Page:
Junius Rochester, a lifelong resident of Seattle, is a historian with special expertise in the Pacific Northwest. He earned a B.A. from Whitman College in Walla Walla, Washington and took graduate courses at the University of Washington, Seattle, and American University, Washington, D.C. and is a graduate of Harvard Business School, Boston.
He is the author of seven books: The Last Electric Trolley, a Seattle history; Seattle’s Best-Kept Secret, a history of the Lighthouse for the Blind; Lakelure: A Tale of Medina, Washington, history of a city; Roots and Branches, the religious heritage of the Pacific Northwest; Thirty Years Over the Top, a history of Scandinavian Airlines System’s polar flights, Seattle-Copenhagen, 1966-1996; Little St. Simons Island on the Coast of Georgia, an informal portrait of the Georgia Barrier Islands; and Charles P. Berolzheimer: Teacher, Linguist, Traveler, Scientist, about the California forest products industry through the life of one its pioneers.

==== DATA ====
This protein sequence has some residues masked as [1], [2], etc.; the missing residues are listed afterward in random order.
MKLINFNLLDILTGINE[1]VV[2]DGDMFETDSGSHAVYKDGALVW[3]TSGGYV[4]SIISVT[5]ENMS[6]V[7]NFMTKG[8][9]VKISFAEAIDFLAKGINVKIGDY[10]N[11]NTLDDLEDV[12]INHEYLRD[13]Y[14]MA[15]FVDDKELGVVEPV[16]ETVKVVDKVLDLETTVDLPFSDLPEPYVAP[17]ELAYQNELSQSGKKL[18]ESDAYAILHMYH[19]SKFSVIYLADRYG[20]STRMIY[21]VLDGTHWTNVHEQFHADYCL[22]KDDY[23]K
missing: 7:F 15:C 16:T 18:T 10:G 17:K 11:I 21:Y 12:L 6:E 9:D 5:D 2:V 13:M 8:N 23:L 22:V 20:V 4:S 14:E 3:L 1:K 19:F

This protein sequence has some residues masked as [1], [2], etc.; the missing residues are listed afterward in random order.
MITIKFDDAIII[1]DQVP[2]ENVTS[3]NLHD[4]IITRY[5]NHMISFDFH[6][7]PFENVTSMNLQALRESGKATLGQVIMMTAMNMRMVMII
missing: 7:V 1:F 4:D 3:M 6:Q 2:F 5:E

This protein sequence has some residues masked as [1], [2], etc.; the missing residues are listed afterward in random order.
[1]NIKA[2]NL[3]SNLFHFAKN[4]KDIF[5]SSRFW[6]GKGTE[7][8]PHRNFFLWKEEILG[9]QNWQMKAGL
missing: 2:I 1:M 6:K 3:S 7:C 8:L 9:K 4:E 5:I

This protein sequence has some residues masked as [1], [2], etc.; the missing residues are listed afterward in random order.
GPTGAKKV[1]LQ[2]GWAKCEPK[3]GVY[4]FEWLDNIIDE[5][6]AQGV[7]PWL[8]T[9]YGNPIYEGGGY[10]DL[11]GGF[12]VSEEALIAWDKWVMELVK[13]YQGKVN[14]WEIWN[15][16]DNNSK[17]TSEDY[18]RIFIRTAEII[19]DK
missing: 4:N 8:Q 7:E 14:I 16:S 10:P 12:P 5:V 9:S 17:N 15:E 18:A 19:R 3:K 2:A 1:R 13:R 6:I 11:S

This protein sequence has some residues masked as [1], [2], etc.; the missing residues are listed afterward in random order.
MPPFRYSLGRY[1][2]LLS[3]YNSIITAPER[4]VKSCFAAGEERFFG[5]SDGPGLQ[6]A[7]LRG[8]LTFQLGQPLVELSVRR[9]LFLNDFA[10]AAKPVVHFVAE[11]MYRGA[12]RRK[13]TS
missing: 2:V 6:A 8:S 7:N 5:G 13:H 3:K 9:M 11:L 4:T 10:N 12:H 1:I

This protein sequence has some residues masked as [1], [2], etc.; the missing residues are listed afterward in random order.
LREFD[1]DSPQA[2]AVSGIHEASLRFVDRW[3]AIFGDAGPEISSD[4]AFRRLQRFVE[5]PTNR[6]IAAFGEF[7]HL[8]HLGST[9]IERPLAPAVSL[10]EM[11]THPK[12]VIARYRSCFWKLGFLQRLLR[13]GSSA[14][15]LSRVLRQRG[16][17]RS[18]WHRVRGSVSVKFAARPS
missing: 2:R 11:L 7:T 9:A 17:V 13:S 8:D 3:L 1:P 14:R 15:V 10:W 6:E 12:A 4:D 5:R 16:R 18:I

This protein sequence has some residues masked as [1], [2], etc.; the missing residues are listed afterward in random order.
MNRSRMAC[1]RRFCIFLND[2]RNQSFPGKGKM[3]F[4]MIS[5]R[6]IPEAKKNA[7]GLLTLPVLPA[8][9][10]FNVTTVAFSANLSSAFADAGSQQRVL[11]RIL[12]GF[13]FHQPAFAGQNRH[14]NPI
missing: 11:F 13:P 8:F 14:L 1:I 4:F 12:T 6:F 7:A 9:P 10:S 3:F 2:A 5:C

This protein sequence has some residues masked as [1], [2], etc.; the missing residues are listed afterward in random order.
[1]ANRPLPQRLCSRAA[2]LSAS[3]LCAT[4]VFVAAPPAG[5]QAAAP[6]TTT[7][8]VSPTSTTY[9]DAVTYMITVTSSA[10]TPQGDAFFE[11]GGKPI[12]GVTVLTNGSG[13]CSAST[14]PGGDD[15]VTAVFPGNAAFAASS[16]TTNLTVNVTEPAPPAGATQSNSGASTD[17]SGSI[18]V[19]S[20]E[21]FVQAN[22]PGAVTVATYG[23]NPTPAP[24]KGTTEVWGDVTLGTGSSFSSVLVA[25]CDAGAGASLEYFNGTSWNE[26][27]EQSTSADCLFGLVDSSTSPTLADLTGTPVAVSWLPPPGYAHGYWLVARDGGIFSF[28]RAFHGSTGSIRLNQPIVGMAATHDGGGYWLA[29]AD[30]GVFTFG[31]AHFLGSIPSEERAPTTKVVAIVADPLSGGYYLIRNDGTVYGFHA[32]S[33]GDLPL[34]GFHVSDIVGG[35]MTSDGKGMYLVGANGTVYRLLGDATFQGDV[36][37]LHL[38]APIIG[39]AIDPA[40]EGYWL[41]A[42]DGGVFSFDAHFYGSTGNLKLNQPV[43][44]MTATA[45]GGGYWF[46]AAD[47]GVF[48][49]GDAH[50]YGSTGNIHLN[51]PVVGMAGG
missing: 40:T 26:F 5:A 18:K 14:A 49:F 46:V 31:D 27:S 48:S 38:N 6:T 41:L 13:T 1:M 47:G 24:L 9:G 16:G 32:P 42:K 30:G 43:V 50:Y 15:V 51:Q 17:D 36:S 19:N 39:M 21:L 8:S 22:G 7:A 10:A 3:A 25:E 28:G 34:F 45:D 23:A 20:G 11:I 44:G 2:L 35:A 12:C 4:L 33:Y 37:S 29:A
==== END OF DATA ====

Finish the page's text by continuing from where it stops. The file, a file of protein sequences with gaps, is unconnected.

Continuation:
Junius has written hundreds of articles for regional and national publications and for seven years was Regional Historian at KUOW-FM, the Pacific Northwest’s National Public Radio affiliate. Many of his historical essays can be found on HistoryLink.org, an Internet encyclopedia where he has acted as senior editor and writer for twelve years. In 1995, Junius was given a Project Award by the Association of King County (Seattle) Historical Organizations and the King County Landmarks and Heritage Commission. In 2006, he received an Award of Merit from the American Association for State and Local History (AASLH).